Crescent Place Development Provides Affordable Housing For Arlington Heights; Village council to consider on Monday
A long vacant lot on the southeast corner of Chestnut Avenue and Rand Road is set to become the latest test in Arlington Heights’ attempts to expand affordable housing into the upper-middle-class suburb.
The proposed Crescent Place project would span 2.46 acres at 310 W. Rand Rd. The 40 one- and two-story units of the four-story building would be designated as affordable housing, with 32 units reserved for families. earning no more than 60% of the region’s median income (MAI) and eight apartments for those earning 30% of the MAI. The rent for 60% AMI units would be $ 871 per month for a one-bedroom or $ 1,047 for one-to-two bedrooms, while the rent for 30% AMI units would be $ 384, according to documents from the town.
The Village of Arlington Heights Board of Directors will review Crescent Place at their meeting on Monday, September 20.
The project will cost $ 16 million, of which $ 15 million will come from the Illinois Housing Development Authority and the remaining $ 1 million from Cook County. In return for public funding, the developer, Florida-based Housing Trust Group, agreed to keep all units in the building affordable for at least 30 years.
The project has garnered support from village staff and boards, as well as affordable housing advocates in the area, such as the League of Women Voters of Arlington Heights-Mount Prospect-Buffalo Grove. However, some neighbors of the project opposed it throughout the various stages of the approval process. The most common argument has been that the project would overload already congested traffic on Rand Road and Chestnut Avenue, with many residents disputing a traffic study that predicted the project would add only 14 additional vehicle trips during rush hour. morning and 18 additional vehicles in the evening journey. Housing Trust Group retorted that the vehicle traffic expected from the multi-family development would still be much lower than that of a commercial development such as a restaurant which would see a constant flow of customers.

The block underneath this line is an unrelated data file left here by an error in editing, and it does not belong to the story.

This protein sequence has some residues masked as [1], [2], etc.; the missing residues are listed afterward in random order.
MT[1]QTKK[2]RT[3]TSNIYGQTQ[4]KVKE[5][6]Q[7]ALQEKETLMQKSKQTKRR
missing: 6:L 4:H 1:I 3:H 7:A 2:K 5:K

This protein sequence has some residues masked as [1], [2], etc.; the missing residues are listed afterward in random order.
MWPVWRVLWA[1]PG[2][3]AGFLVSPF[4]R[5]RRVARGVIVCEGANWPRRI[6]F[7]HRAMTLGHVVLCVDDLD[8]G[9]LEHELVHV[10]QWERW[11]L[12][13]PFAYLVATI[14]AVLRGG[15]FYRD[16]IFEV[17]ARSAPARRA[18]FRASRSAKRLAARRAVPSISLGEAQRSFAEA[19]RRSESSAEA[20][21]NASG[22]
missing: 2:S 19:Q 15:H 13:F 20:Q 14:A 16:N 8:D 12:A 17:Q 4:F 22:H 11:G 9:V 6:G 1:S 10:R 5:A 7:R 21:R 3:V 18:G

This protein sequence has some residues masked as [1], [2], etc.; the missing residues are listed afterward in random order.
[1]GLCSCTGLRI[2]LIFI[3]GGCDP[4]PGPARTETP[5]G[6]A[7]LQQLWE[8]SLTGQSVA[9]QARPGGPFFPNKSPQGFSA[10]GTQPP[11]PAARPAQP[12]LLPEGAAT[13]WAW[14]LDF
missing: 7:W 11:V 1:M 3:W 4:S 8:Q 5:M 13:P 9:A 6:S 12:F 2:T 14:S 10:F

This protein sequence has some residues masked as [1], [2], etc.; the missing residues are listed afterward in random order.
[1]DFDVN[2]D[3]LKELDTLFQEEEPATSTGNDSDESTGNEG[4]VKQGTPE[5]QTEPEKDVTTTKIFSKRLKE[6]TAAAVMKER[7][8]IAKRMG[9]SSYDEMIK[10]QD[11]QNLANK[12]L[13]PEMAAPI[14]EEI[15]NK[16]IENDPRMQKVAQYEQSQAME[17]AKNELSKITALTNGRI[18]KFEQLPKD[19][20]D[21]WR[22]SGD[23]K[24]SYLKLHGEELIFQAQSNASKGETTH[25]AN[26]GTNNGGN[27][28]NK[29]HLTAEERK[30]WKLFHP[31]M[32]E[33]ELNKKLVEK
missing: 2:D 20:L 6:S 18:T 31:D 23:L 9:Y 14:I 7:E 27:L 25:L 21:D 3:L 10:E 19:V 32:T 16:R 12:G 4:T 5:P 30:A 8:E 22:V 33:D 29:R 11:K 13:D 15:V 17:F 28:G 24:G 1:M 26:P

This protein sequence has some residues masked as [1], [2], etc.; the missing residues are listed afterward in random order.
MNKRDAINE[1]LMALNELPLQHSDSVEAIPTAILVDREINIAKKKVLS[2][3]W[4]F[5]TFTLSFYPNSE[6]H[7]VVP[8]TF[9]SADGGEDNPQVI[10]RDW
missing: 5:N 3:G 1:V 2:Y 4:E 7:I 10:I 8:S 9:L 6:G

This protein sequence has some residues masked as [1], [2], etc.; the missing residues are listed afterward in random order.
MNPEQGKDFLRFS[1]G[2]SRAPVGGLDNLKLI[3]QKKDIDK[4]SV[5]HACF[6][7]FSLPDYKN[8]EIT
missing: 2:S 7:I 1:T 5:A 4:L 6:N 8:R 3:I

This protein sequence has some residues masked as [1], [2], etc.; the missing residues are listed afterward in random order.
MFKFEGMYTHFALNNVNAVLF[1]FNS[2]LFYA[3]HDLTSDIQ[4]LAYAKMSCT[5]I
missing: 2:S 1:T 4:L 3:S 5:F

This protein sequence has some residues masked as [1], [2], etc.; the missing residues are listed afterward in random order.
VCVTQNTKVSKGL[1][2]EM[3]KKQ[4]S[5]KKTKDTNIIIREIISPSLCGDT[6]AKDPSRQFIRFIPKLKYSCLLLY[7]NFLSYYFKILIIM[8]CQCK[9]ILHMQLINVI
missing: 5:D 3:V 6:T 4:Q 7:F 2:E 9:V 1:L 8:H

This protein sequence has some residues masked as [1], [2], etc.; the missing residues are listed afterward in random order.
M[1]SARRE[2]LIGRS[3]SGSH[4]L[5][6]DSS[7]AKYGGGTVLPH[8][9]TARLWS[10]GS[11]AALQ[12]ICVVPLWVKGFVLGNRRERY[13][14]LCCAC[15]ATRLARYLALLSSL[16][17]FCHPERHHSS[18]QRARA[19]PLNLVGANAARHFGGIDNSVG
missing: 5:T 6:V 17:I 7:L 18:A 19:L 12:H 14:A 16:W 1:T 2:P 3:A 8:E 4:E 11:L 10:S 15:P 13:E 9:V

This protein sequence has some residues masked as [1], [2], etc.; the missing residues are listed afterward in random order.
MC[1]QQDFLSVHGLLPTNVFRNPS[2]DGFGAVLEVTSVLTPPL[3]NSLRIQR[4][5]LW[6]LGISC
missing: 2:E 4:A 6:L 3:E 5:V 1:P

Neighbors also expressed concern that the project would contribute less to property taxes than commercial development. However, the land has been vacant and undeveloped for two decades, and even residential development is expected to generate more property taxes than maintaining the long-standing status quo, according to testimony to village commissions.
Others said they just didn’t want welfare recipients or low-income people living near them because they would bring crime and drugs to the neighborhood, a point that angered Planning Commission chair Susan Dawson at a meeting on the project in June. “It’s not some sort of criminal element, and believing that someone who earns less than $ 40,000 is somehow automatically a criminal / drug addict / going to ruin our community is extremely disappointing to me, that’s the opinion, ”she told the meeting. “So clearly I’m very pissed off, and I am. I am very disappointed with much of what I heard today.
Housing Trust Group said the project would be aimed at small families and young professionals who want to live in the area where they work.
While the village council will need to consider the friction between its stated goal of making affordable housing more available and the residents’ desire to maintain the integrity of their neighborhoods, the trustees will also consider some changes to the zoning of the property. The two lots on which the project is located are currently zoned primarily as a B-2 business district, with a small portion that is in an R-6 multi-family residential area. The trustees will have to approve the zoning change, as well as the update of the overall village plan to reclassify the property from commercial to multi-family at moderate density. Finally, they will consider whether to approve the consolidation of the property into one lot to be developed.
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